Boris Johnson and wife needed friend for Christmas ‘childcare bubble’, says minister

Boris Johnson and his wife Carrie needed a friend to form a “childcare bubble” with them over Christmas because of the challenges of parenting while prime minister, a cabinet minister has insisted.

Anne-Marie Trevelyan said it was “absolutely the right thing” for them to have son Wilfred’s godmother, Nimco Ali, at No 10 while lockdown restrictions in London largely prevented household mixing.

Swathes of people had their festive plans cancelled last year when Mr Johnson placed the capital and much of the south east under Tier 4 restrictions amid soaring coronavirus cases.

But the international trade secretary argued it was right for the Johnsons to have their friend over to help with childcare at the time when Wilfred was eight months.

“It’s hard enough for the rest of us, when you’re having to run a country as well and have the challenges of difficult pregnancies, having a supportive friend to be there in your bubble is absolutely the right thing to do,” she told BBC Radio 4’s Today programme.

Downing Street has faced questions over the festive arrangements after a report in Harper’s Magazine claimed Ali “spent Christmas with the couple at No 10 despite pandemic restrictions on holiday gatherings”.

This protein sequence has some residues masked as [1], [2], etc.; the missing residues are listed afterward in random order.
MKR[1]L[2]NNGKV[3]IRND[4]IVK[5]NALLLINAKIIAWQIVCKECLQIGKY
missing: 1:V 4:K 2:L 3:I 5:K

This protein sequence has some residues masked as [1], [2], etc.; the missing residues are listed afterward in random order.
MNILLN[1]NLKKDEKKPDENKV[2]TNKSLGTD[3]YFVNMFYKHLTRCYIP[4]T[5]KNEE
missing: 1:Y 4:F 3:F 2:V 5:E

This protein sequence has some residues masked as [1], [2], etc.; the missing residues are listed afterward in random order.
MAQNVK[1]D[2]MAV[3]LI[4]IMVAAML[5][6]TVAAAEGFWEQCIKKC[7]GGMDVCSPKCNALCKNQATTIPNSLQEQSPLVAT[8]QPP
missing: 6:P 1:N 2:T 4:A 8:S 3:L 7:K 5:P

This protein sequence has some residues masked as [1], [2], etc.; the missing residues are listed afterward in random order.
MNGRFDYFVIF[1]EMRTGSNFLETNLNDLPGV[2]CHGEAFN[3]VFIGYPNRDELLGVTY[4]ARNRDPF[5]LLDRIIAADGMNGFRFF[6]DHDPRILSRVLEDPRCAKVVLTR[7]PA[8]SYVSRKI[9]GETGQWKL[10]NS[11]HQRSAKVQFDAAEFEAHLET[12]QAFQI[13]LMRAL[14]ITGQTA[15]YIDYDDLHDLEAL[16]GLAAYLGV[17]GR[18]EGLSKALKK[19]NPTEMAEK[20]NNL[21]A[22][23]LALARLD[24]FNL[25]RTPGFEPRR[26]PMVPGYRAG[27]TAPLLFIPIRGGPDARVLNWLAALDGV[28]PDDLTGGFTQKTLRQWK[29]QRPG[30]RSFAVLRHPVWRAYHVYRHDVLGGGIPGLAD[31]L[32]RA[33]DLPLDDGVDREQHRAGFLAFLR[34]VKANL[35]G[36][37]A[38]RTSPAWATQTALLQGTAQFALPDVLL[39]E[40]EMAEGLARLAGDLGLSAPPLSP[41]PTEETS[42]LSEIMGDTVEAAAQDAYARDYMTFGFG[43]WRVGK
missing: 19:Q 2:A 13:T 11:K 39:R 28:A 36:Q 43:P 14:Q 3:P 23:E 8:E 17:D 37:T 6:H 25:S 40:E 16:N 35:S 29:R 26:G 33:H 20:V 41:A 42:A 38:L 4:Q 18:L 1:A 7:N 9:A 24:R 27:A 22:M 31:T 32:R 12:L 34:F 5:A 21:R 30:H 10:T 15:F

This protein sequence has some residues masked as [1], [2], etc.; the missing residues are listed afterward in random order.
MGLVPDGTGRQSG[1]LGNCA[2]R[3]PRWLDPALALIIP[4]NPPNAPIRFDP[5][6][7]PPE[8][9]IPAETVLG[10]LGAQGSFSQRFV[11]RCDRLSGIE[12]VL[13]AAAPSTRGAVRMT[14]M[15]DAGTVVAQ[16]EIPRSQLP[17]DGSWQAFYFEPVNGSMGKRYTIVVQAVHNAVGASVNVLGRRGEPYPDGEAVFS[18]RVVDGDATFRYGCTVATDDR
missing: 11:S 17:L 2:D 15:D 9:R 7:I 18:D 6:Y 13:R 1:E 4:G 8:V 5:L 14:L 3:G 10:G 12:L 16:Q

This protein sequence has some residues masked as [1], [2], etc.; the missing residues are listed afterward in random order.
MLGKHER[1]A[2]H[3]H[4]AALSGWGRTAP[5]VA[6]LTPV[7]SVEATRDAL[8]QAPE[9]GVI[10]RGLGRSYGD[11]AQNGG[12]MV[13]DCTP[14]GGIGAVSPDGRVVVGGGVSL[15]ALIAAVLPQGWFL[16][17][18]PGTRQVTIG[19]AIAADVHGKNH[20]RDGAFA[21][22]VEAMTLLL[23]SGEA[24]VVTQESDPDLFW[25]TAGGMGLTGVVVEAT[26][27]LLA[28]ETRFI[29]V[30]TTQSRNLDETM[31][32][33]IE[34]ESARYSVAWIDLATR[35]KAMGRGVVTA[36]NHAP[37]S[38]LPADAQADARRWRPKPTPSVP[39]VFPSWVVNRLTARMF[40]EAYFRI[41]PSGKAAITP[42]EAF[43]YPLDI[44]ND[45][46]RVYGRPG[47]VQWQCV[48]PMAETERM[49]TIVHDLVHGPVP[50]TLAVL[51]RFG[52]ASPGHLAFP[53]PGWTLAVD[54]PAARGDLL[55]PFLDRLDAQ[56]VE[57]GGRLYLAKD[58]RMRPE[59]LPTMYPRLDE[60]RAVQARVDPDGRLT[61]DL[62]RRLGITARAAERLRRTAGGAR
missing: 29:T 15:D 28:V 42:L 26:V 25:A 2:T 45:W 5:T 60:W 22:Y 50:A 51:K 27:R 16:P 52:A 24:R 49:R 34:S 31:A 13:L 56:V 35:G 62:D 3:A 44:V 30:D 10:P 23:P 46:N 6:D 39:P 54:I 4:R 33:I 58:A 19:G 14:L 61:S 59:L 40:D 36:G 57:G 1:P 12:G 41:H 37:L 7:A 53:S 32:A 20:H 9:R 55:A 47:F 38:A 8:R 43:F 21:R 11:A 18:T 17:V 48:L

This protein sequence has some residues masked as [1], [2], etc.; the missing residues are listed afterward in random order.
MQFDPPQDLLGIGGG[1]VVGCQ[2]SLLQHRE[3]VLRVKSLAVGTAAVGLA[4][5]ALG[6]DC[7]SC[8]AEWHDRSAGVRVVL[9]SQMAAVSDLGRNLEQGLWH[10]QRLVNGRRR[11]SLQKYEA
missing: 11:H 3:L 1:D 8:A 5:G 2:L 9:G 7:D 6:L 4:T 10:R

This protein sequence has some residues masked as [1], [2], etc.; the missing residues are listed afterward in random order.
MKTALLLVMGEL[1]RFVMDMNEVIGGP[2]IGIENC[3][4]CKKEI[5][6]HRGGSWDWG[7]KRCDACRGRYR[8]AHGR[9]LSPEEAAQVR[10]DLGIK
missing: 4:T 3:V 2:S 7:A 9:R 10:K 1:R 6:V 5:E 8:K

Ms Ali, a longstanding friend of Carrie Johnson, and a government adviser on tackling violence against women and girls, insisted that she did “not break any rules”.

Describing her as a “passionate and adoring godmother”, Ms Trevelyan also insisted the Johnsons had followed the restrictions in place at the time.

“I have no doubt at all the prime minister and Mrs Johnson followed the rules and they had the kind support of Nimco to support them in what was a really tough time for them,” she added.

She added: “It was a childcare bubble and Nimco was there to help support and look after Wilf whilst the challenges of being the prime minister and his wife … I have every confidence they did not break the rules.”

The childcare bubble rules were open to anyone living in a household with a child aged under 14, allowing friends or family from one other household to provide help looking after the child.

On Monday, a Downing Street spokesperson told The Independent: “The prime minister and Mrs Johnson have followed coronavirus rules at all times. It is totally untrue to suggest otherwise.”

Responding to reports on social media, Ms Ali said she had received racist abuse since “untrue story” first appeared, adding: “No I did not break any rules but you knew that and just wanted a reason to tweet hate”.

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